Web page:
The last step is to convert the ciphertext to hexadecimal and print out the result. All that you need to do is add the following to the end of main().

enc := hex.EncodeToString(ciphertext)
fmt.Println("original data:", data)
fmt.Println("encrypted data:", enc)

So, in our encryption process, we prepped the data for encryption, generated a secure 32-byte encryption key, created an AES block cipher, used GCM mode for encryption, and finally generated and utilized the nonce to ensure the uniqueness of each encryption operation.

Decrypt data using AES-256

Now that we've encrypted our data, we need to know how to decrypt it and retrieve the original information. Decryption involves, effectively, reversing the encryption process. We'll need the same encryption key and other parameters used during encryption to decrypt the data successfully.

In short, to decrypt the data we'll:

  • Convert the ciphertext from hexadecimal back to binary format
  • Create the AES block cipher using the same encryption key

Use the GCM mode to decrypt the ciphertext and retrieve the original plaintext

Right after the code that converts to hexadecimal, add the following code

decodedCipherText, err := hex.DecodeString(enc)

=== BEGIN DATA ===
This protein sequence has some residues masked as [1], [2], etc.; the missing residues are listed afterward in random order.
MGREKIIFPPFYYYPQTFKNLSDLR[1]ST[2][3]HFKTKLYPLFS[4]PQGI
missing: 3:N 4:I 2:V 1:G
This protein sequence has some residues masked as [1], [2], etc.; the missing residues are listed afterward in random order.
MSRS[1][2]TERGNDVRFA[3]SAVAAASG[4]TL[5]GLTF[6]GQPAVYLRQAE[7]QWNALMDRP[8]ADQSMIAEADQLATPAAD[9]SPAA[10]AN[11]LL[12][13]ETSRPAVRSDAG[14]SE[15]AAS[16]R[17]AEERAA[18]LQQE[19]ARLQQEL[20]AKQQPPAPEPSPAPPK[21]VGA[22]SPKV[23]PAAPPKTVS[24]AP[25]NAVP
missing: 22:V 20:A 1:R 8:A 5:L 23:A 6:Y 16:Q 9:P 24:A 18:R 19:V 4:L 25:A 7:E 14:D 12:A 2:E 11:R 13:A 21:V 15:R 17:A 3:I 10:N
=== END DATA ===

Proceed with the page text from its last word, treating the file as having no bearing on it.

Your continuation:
if err != nil {
    fmt.Println("error decoding hex", err)

decryptedData, err := gcm.Open(nil, decodedCipherText[:gcm.NonceSize()], decodedCipherText[gcm.NonceSize():], nil)
if err != nil {
    fmt.Println("error decrypting data", err)

In the code above, we decode the hexadecimal ciphertext to obtain the original binary data. We then create a new instance of the AES block cipher and GCM mode using the same key and nonce. Finally, we use the gcm.Open() function to decrypt the ciphertext, producing the original plaintext.

Print the decrypted data. After the code that prints the encrypted data, add this:

fmt.Println("Decrypted data:", string(decryptedData))

Test the Application

Run the code in the terminal using the go run command:

go run main.go

Below is a screenshot of the output:

You have successfully encrypted and decrypted data in Go!


In this tutorial, we learned how to encrypt and decrypt data using AES-256 in Go. We used the crypto package to perform encryption and decryption operations. We also discussed the importance of using a secure random number generator for generating keys and nonces.

Temitope Taiwo Oyedele is a software engineer and technical writer. He likes to write about things he’s learned and experienced.